In other parts of Canada, drag king shows often have a dash of local community flavour.

In Halifax, kings occasionally put an East Coast spin on the night with an Irish drinking song, while Ottawa-based outfit Canada Capital Kings prefers wearing conservative attire like business suits and tool belts.

Montreal's drag kings are more underground with performances turning up on cabaret nights and at local cafes. In Calgary, the kings attract the smaller LGBTQ community by hosting annual Oscars-night shows and other themed events.

Performer Flare, who's been part of the drag king scene in Canada for more than 20 years, says the emerging trend of defying gender expectations is unlike anything he's seen before.

"It's almost this 'magical creature' style of drag -- unicorn drag," he says.

What Pretty Munny Productions strives for more than anything is an environment filled with encouragement. While drag queens thrive on their catty personalities and insult comedy, Pretty Riikkii says there isn't room for hostility at their king shows. New performers -- known as "princes" -- often get an extra boost of affection.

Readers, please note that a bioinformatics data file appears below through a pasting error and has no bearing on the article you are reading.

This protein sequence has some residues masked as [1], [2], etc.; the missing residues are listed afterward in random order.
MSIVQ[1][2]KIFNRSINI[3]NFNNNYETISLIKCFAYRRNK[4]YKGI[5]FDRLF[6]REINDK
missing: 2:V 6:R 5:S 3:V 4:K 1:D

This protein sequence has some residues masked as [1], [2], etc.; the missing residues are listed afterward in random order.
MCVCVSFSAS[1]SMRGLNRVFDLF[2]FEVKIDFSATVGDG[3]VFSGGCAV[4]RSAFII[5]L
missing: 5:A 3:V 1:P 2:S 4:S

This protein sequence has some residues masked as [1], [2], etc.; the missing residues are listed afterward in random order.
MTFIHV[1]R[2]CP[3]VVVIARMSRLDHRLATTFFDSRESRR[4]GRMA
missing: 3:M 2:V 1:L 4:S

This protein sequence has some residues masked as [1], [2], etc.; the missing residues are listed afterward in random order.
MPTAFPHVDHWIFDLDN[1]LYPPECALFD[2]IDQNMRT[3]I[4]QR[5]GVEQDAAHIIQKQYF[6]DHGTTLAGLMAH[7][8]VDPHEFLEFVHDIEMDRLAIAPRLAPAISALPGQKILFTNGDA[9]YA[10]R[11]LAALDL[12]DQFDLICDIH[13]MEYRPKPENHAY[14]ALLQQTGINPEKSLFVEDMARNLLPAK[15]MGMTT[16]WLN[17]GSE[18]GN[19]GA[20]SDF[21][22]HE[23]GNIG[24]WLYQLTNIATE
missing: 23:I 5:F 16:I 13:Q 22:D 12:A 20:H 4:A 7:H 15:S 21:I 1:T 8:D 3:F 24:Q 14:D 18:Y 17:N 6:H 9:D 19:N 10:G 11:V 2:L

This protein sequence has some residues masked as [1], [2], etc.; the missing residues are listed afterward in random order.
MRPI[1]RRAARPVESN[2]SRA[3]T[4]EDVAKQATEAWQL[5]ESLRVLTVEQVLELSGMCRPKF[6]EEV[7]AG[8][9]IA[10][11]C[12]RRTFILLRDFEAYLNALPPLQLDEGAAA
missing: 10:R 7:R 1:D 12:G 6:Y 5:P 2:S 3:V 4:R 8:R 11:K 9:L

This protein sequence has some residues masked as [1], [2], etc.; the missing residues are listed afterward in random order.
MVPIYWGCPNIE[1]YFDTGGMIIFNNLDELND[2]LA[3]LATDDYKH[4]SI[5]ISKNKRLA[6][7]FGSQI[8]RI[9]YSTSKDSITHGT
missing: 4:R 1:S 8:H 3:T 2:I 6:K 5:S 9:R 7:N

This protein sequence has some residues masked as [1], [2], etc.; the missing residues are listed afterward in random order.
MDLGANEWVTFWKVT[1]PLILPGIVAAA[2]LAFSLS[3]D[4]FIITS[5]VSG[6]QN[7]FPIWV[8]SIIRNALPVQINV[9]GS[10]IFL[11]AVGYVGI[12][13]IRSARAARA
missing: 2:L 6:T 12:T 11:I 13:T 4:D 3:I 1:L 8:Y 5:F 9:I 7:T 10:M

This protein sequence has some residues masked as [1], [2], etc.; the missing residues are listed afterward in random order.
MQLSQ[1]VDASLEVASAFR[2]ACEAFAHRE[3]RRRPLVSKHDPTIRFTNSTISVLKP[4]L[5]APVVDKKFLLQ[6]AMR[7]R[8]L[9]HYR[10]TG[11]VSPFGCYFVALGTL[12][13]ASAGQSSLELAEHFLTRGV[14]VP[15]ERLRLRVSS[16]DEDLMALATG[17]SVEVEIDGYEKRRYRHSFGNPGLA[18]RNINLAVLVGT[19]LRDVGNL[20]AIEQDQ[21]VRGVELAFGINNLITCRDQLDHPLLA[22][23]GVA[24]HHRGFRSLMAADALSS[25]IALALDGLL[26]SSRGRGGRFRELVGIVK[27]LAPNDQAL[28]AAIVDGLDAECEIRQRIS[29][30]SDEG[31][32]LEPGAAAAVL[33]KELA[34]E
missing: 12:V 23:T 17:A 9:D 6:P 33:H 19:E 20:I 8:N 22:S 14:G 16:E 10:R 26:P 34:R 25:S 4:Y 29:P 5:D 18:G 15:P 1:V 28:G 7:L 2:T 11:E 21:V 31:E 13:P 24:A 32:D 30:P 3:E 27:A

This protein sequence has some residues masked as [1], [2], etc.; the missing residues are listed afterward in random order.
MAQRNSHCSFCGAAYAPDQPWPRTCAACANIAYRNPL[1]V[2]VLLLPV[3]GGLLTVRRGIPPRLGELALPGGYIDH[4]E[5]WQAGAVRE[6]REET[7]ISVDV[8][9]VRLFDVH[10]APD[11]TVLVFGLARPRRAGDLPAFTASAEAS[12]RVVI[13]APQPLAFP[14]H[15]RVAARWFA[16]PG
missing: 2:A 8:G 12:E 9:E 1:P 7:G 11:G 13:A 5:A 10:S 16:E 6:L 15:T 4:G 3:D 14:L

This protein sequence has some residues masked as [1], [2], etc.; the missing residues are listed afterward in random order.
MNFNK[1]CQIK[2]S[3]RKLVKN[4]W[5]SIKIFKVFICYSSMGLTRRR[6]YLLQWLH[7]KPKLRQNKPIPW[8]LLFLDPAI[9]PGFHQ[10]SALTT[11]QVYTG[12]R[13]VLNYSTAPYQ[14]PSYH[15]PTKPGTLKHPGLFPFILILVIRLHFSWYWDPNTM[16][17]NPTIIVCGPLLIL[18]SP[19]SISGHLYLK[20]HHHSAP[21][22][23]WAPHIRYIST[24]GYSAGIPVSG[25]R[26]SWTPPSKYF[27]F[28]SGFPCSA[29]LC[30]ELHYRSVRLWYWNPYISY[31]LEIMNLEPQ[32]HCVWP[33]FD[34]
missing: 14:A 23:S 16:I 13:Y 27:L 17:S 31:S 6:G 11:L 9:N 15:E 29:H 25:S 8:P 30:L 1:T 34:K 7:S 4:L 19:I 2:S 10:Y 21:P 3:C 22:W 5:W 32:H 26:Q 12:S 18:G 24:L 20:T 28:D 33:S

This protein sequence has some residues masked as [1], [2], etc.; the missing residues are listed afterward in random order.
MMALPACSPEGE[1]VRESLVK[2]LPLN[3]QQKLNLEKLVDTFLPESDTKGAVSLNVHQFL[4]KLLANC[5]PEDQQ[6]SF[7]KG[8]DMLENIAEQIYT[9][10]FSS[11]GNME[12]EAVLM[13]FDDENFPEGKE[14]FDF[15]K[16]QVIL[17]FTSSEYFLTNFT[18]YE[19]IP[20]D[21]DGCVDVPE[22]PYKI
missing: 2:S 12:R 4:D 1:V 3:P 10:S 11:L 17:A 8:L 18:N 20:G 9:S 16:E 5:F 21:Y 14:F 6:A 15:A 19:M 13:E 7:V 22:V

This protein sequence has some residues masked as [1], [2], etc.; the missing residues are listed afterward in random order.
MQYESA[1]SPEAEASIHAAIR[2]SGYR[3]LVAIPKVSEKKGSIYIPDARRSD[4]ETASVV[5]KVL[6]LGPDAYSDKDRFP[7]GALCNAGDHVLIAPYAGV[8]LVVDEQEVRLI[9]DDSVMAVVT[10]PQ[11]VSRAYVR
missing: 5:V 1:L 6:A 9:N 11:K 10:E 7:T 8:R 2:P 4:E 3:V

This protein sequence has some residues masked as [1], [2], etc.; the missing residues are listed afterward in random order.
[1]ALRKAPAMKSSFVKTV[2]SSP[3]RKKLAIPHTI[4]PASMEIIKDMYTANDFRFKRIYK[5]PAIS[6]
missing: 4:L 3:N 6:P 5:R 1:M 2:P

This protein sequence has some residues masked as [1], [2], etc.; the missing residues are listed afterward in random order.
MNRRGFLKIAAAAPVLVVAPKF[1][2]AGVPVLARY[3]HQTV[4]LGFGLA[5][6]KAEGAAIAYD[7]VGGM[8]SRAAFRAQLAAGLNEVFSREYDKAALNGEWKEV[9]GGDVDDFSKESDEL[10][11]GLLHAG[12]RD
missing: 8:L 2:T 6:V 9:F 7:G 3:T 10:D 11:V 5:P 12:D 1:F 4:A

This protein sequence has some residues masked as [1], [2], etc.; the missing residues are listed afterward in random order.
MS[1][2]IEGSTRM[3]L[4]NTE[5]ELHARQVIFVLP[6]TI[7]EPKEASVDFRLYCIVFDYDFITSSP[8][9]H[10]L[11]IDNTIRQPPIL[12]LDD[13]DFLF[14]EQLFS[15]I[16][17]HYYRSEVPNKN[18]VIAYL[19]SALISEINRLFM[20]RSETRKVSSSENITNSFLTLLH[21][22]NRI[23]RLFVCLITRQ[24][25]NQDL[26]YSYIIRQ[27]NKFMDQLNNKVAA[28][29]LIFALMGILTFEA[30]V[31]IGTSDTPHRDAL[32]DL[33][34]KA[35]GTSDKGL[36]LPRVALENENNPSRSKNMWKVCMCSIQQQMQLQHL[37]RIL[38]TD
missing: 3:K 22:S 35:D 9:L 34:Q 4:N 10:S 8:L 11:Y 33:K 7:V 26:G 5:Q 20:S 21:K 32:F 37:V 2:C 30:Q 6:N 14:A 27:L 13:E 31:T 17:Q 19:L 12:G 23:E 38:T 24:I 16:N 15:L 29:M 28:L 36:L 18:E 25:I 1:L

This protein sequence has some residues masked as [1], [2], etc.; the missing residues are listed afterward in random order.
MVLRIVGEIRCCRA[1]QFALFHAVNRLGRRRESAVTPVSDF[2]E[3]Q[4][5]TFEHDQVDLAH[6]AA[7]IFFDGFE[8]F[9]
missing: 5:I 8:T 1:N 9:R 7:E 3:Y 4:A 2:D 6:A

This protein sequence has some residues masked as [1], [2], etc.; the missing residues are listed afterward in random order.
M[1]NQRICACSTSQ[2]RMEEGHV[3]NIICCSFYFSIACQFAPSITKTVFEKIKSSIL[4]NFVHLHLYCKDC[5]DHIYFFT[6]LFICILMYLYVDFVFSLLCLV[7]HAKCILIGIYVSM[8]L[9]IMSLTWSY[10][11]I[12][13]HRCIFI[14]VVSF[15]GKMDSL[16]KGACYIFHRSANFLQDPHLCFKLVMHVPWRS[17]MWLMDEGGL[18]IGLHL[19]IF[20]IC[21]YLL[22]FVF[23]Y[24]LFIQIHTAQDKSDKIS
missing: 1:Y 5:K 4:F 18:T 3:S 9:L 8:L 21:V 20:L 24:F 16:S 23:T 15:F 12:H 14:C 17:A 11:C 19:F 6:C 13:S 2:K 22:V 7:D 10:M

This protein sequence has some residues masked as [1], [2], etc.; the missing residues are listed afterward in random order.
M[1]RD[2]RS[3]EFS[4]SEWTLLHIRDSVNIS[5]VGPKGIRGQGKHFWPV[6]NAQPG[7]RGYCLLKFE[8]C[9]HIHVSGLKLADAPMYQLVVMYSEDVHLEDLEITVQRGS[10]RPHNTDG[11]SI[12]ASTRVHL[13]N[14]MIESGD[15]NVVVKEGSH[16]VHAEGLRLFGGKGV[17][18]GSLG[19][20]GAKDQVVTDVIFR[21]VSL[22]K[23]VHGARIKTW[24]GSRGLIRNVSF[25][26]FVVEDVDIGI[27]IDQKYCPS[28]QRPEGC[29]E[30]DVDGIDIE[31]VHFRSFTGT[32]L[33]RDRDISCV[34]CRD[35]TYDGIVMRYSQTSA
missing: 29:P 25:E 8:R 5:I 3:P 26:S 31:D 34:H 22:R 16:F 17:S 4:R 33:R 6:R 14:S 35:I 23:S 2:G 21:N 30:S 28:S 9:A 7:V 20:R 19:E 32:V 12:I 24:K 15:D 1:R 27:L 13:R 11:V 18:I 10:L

"We've fought so hard for a positive, safer space ... so we try to stray away from negative humour," he says.

"We don't want anyone to feel put on the spot."

The welcoming spirit at "Kings and Classics" is palpable with smiles and laughter aplenty on the dance floor. Strangers engage in friendly conversation and share hugs before the show begins, which isn't always the scene in cliquey big city gay bars.